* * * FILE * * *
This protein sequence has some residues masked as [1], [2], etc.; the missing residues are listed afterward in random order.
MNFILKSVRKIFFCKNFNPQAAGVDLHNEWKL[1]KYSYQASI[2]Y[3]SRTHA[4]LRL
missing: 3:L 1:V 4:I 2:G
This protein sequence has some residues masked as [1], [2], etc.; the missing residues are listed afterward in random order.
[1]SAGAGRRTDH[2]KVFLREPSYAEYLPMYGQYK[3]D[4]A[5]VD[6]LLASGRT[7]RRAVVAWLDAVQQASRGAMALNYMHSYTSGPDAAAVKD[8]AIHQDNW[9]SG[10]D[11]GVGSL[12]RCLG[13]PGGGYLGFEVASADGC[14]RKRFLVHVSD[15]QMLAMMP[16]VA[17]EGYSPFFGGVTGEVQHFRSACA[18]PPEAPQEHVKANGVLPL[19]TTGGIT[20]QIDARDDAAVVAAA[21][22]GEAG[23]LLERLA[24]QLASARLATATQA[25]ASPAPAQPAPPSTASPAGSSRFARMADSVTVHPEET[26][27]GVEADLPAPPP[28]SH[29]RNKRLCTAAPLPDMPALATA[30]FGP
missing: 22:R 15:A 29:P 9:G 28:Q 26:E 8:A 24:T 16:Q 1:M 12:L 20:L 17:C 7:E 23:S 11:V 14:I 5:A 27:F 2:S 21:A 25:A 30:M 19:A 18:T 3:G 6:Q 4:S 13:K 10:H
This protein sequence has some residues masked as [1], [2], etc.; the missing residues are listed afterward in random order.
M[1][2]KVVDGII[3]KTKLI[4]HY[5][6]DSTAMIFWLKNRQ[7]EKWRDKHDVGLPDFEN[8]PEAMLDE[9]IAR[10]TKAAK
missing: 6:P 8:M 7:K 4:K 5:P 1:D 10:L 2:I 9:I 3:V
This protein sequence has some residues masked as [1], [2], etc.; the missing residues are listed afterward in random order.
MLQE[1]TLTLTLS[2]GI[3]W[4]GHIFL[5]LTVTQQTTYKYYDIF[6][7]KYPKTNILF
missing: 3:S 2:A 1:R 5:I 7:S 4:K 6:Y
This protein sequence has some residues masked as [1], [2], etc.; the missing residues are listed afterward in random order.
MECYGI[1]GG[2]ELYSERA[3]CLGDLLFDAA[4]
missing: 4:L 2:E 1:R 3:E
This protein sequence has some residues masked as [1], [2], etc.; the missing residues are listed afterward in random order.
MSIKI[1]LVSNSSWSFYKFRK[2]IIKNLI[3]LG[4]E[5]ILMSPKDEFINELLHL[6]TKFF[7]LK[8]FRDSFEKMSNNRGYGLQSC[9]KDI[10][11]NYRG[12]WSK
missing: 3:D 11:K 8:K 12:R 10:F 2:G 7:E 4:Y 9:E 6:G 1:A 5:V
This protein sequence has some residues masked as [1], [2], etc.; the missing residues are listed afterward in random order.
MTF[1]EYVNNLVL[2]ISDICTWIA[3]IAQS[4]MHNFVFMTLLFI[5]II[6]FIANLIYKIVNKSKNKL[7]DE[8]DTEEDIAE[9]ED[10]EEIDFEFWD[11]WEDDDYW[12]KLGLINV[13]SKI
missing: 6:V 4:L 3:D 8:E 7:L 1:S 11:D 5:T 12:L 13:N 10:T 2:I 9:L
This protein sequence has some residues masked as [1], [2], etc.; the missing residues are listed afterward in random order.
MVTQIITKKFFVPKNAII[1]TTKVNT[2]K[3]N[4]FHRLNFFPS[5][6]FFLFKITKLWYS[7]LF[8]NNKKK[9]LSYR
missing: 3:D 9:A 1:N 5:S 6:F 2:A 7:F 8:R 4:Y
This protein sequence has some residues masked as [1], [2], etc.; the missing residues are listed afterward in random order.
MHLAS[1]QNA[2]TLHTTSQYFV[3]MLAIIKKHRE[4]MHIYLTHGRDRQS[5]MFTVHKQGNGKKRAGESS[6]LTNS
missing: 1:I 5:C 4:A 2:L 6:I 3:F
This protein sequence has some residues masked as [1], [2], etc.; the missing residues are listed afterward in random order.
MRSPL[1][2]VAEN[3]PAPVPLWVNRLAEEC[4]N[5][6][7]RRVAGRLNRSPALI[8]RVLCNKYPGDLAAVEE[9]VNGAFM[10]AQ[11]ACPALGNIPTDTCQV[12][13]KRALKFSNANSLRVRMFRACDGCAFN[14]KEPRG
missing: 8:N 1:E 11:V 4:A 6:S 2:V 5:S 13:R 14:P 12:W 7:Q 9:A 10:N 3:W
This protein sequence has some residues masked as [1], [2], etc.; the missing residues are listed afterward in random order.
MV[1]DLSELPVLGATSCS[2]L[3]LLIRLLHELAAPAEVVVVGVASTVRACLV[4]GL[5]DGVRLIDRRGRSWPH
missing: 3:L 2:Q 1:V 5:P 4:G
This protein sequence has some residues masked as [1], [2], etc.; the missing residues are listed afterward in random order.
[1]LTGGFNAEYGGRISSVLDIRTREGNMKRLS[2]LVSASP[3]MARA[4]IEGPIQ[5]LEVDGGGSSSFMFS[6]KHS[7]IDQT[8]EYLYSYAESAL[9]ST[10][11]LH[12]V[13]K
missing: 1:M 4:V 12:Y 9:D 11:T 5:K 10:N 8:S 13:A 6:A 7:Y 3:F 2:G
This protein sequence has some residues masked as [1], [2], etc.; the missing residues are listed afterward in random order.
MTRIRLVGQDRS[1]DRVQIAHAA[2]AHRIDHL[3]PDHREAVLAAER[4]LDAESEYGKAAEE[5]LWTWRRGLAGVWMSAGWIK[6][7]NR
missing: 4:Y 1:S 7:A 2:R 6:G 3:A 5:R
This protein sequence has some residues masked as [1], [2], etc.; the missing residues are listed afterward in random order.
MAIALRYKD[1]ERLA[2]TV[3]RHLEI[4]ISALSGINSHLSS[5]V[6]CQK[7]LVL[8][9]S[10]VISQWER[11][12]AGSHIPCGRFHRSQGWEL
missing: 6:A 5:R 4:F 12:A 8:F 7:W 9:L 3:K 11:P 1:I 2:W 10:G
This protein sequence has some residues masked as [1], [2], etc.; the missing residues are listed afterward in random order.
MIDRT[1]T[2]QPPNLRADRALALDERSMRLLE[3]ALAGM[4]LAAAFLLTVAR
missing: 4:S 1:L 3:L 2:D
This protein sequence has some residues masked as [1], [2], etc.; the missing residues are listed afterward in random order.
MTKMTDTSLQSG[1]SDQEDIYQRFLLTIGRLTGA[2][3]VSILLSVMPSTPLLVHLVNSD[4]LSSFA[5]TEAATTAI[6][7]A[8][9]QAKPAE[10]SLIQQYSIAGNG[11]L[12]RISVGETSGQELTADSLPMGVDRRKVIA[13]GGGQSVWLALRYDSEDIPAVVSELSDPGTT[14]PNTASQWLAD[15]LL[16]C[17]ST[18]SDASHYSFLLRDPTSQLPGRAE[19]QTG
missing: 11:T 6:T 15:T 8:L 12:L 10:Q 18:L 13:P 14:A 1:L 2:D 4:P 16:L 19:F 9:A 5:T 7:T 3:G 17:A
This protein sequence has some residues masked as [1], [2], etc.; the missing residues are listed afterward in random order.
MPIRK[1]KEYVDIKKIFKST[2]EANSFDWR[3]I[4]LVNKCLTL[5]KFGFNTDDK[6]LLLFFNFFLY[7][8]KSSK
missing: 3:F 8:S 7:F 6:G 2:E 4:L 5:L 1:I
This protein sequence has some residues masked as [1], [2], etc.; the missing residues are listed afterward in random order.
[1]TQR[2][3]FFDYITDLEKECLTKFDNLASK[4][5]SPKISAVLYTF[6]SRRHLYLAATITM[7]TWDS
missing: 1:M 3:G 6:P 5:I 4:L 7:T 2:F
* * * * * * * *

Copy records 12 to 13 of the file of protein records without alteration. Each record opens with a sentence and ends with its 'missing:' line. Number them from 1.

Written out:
This protein sequence has some residues masked as [1], [2], etc.; the missing residues are listed afterward in random order.
[1]LTGGFNAEYGGRISSVLDIRTREGNMKRLS[2]LVSASP[3]MARA[4]IEGPIQ[5]LEVDGGGSSSFMFS[6]KHS[7]IDQT[8]EYLYSYAESAL[9]ST[10][11]LH[12]V[13]K
missing: 1:M 4:V 12:Y 9:D 11:T 5:K 10:N 8:S 13:A 6:A 7:Y 3:F 2:G
This protein sequence has some residues masked as [1], [2], etc.; the missing residues are listed afterward in random order.
MTRIRLVGQDRS[1]DRVQIAHAA[2]AHRIDHL[3]PDHREAVLAAER[4]LDAESEYGKAAEE[5]LWTWRRGLAGVWMSAGWIK[6][7]NR
missing: 4:Y 1:S 7:A 2:R 6:G 3:A 5:R